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Italian orchestra gives a taste of opera and symphony

By Deng Zhangyu | China Daily | Updated: 2018-11-23 08:50
Conductor Antonio Pappano (right) leads the Orchestra dell'Accademia Nazionale di Santa Cecilia in a weeklong Chinese tour through Nov 29. [Photo provided to China Daily]

Orchestra dell'Accademia Nazionale di Santa Cecilia, a Rome-based symphonic orchestra led by conductor Antonio Pappano, is offering Chinese audiences a mix of opera and symphony.

Santa Cecilia, founded in 1908, was the first Italian ensemble to dedicate itself to symphonic repertoire instead of opera.

The orchestra that began its weeklong Chinese tour in Hong Kong on Thursday, will land in Dalian, Liaoning province, on Sunday and will perform in Beijing and Shanghai.

The orchestra's repertoire comprises musical programs with strong emotional contrast: Russian composer Rachmaninoff 's Piano Concerto No 3 and Beethoven's classical pieces.

Speaking of the selection of the Russian composer' pieces, Pappano says they fit the Italian orchestra well.

"Italian and Russian languages both have ups and downs. They have a sense of direction, which means the melodies are clear to my orchestra, who know how to play them well," says the 58-year-old, who has been the music director of Santa Cecilia since 2005.

The orchestra is part of the National Academy di Santa Cecilia, which was born in 1585 and is one of the oldest musical institutions in the world.

Pappano is also the music director of the Royal Opera House at Covent Garden in London, one of the world's most important opera houses.

For him, symphony and opera offer a balance. And the orchestra, says the conductor, has a very clear identity with the opera inside.

"Opera is part of its DNA and tradition. And they (the musicians) must know what to express, how to tell a story and how to create the atmosphere. It helps strengthen the identity," says Pappano, speaking about the advantages of the Italian orchestra that also does recordings for opera.

The Russian composer's repertory which it will present is like opera, says Pappano. "It's very dramatic and strong in emotion."

Pappano says all music should tell stories - but not a specific one - to communicate with its audience, by combining visual and narrative elements.

"I feel like I am swimming in water - very natural and comfortable," he says of switching roles from an opera conductor to a symphony conductor.

Pappano, who was born to Italian parents in Britain, learned to play the piano at an early age for his father's music students.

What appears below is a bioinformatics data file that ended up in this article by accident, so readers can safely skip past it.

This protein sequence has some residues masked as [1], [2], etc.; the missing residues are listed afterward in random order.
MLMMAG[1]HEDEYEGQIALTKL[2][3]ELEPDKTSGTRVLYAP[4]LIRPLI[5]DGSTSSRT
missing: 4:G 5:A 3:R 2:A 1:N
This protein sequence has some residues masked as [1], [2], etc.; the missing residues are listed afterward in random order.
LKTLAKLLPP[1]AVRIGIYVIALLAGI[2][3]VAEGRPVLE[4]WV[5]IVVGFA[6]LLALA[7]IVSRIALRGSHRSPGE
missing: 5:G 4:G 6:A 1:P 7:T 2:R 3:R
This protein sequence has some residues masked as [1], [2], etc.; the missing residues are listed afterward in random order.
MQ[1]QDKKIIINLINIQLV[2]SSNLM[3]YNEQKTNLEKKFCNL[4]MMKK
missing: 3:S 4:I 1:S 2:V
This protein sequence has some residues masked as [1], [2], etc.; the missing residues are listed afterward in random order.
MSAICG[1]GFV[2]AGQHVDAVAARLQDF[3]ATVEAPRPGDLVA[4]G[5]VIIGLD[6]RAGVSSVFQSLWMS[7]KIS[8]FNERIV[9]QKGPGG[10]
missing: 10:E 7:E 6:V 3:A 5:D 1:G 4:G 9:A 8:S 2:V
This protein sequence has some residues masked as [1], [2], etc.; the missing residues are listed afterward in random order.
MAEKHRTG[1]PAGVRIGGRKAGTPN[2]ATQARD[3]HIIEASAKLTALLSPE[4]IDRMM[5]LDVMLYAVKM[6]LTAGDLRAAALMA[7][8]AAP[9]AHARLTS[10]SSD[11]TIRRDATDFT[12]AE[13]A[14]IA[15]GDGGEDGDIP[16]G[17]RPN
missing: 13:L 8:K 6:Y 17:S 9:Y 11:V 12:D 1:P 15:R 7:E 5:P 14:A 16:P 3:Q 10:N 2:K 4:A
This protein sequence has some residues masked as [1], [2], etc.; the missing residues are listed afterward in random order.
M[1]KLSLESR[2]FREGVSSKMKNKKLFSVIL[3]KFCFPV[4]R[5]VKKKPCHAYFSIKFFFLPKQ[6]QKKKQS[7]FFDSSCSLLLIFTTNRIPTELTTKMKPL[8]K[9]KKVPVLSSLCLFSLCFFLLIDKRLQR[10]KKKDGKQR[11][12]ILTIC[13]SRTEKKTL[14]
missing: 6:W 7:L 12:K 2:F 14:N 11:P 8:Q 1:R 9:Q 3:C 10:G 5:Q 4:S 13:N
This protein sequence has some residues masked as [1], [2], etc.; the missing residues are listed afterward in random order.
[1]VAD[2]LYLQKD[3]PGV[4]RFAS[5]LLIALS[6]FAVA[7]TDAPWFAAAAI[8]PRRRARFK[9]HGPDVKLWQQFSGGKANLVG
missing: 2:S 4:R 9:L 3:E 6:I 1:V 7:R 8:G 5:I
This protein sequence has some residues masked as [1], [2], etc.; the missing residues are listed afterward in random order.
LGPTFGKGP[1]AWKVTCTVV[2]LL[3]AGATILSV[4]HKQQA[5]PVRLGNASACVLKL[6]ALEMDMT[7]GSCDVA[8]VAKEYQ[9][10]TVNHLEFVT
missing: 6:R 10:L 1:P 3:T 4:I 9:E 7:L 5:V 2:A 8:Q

The family moved to the United States later and there he worked as a repetiteur for the New York City Opera when he was 21.

Separately, he has conducted symphonic repertory in the US and Europe, and awards for his conducting, including the gold medal of the Royal Philharmonic Society in 2015.

The orchestra led by Pappano performed in Beijing four years ago, a city which he says is very interesting.

The orchestra will perform two concerts in Beijing next week on Tuesday and Wednesday.

The first concert will feature Russian pianist Daniil Trifonov, who was born in 1991 and won a Grammy for his recording of the Transcendental Etudes by Liszt for Deutsche Gramophon. The soloist will play Rachmaninoff's Piano Concerto No 3, a demanding piece both in terms of skill and energy.

The second concert will feature Chinese pianist Chen Sa, who rose to fame at 16 in a memorable concert broadcast live by the BBC with the City of Birmingham Symphony Orchestra. She will perform Beethoven's pieces, a contrast to the strong and dramatic pieces from the Russian composer's repertory.

"His knowledge and experience in both opera and symphony is an advantage in terms of working with soloists," Chen says, speaking about performing with Pappano. "I hope we can have good chemistry."

The orchestra has had a very busy schedule since Nov 15 when they performed in Seoul. And its ongoing tour of Asia covers seven cities.

Speaking about her preparations, Chen says, "Although there's not much time left for rehearsals, I have confidence because Pappano is good at opera conducting, which is a more demanding job."

Referring to Chen, Pappano says she was chosen to perform with the orchestra to attract young audiences.

"There is little doubt that the Asian market has more youngsters compared to Europe, where the majority of the audience is elderly."

Every three or four years, the orchestra tours Asia, including China.

And Pappano looks forward to his Chinese tour to learn more about the vast nation, which he says needs time.

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